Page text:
A Map of the Damage

Written by Sophia Tobin
Review by Tracey Warr

Tobin has created a scintillating novel of smoke and mirrors set in the glass-loaded Mirrormakers Club in London. Two narratives weave around each other and unfold in the novel. In 1940s Blitz-torn London, Livy Baker has lost her memory in a bomb blast and takes refuge in the damaged and fragile Mirrormakers Club. She navigates her relationships with the architect Christian Taylor, who seems to know her, and the wealthy club member, Jonathan Kinsburg, who asks Livy to comb the club’s archives in search of a missing family diamond. In the 1840s, rich socialite Charlotte Kinsburg is oppressed by her controlling husband, Ashton, and as The Mirrormakers Club is under construction she discovers an empathy with its architect, Henry Dale-Collingwood.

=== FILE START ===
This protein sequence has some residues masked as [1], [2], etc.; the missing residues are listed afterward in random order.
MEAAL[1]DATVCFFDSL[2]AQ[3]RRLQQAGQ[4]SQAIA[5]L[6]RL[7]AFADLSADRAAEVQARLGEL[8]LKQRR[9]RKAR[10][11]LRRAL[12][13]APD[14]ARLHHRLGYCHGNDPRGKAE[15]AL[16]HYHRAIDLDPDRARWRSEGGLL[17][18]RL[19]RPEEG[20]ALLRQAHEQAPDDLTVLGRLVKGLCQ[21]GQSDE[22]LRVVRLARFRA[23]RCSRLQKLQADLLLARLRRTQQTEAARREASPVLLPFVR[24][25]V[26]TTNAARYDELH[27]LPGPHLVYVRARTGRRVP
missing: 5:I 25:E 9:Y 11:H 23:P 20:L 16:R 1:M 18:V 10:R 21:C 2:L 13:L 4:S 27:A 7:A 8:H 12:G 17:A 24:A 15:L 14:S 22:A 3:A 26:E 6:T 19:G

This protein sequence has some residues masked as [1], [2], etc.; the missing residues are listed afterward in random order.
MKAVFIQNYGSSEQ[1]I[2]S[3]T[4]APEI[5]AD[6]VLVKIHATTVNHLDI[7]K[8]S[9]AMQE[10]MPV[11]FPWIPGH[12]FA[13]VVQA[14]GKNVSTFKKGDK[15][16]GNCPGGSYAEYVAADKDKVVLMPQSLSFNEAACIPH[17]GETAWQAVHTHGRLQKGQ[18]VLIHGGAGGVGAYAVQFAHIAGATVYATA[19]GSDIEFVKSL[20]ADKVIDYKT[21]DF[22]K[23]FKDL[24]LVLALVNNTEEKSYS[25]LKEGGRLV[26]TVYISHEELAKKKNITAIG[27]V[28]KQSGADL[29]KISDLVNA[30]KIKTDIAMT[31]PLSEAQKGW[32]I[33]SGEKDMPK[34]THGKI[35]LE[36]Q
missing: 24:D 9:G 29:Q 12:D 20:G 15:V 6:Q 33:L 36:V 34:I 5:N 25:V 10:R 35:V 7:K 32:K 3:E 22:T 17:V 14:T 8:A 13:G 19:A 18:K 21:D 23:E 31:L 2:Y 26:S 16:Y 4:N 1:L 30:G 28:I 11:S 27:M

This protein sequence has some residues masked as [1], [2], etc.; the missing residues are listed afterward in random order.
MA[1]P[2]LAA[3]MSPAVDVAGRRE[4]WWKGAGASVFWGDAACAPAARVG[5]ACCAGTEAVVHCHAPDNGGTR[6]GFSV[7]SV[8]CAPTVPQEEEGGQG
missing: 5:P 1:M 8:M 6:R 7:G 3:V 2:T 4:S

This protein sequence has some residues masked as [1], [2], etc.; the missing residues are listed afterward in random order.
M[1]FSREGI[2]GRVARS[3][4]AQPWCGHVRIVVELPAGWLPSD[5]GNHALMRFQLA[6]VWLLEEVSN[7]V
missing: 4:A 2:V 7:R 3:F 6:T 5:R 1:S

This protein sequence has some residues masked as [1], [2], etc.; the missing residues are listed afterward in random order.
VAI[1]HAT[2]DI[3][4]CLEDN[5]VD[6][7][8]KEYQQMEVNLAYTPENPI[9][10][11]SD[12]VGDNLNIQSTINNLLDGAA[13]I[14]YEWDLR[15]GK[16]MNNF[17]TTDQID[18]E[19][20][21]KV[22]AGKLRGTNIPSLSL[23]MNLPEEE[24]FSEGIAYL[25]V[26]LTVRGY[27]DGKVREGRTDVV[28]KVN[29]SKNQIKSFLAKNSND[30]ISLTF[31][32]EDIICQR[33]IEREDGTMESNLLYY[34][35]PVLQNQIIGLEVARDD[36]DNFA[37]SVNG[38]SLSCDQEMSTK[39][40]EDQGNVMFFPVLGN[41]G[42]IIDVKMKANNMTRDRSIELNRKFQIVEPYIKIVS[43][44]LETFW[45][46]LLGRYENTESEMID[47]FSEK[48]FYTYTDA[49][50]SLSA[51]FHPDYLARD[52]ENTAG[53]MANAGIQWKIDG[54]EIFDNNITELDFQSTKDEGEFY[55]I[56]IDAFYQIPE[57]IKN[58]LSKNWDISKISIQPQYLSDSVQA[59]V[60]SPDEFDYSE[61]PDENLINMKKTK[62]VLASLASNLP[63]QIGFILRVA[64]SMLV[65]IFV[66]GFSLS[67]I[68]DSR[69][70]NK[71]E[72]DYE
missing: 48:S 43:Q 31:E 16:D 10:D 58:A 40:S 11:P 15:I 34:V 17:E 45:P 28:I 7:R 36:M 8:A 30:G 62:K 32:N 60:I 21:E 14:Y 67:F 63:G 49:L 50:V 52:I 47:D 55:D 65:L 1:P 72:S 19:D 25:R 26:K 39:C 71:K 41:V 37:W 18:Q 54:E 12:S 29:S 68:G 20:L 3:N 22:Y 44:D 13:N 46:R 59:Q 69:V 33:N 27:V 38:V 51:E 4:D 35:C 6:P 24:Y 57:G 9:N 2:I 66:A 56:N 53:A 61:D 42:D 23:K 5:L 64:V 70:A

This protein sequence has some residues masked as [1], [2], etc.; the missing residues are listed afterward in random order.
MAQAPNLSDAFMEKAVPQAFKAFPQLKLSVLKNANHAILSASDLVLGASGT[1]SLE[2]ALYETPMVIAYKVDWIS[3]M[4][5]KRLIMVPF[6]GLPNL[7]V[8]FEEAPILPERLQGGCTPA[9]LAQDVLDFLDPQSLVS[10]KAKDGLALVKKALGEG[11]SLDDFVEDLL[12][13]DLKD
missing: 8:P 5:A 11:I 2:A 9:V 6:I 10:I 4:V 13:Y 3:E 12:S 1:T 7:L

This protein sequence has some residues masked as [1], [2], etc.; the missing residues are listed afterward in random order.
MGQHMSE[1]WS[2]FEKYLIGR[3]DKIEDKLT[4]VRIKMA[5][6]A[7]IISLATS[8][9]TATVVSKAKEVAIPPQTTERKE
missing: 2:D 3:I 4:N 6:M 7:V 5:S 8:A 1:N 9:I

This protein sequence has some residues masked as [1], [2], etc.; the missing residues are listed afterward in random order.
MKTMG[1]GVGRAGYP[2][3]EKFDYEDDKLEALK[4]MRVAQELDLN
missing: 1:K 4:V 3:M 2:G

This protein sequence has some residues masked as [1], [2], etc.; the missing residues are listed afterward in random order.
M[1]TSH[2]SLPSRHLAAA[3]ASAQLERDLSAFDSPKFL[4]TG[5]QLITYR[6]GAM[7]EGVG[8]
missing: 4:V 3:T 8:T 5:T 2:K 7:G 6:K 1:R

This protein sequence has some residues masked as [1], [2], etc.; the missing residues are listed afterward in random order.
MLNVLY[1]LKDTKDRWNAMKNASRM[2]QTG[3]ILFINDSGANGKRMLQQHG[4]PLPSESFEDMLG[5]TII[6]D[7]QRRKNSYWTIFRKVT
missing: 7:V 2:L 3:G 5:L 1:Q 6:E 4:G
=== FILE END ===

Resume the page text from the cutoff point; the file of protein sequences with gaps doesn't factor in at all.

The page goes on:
Livy is fascinated by the portrait of Charlotte wearing the diamond that hangs in the club. Like Saint Paul’s Cathedral, The Mirrormakers Club precariously survives night after night of bomb attacks. During one night of explosions and building collapses, a skeleton is partially uncovered in the foundations of the club.

This is a deliciously told mystery and a riveting tale of an illicit Victorian love affair. Tobin’s writing on the subtle interplay of emotions between her characters, such as Charlotte’s relationship with her husband and with her children, is especially strong. The novel vividly confronts us with the physical damage of the Blitz and makes us alive to the emotional damage we are capable of inflicting upon one another. Highly recommended.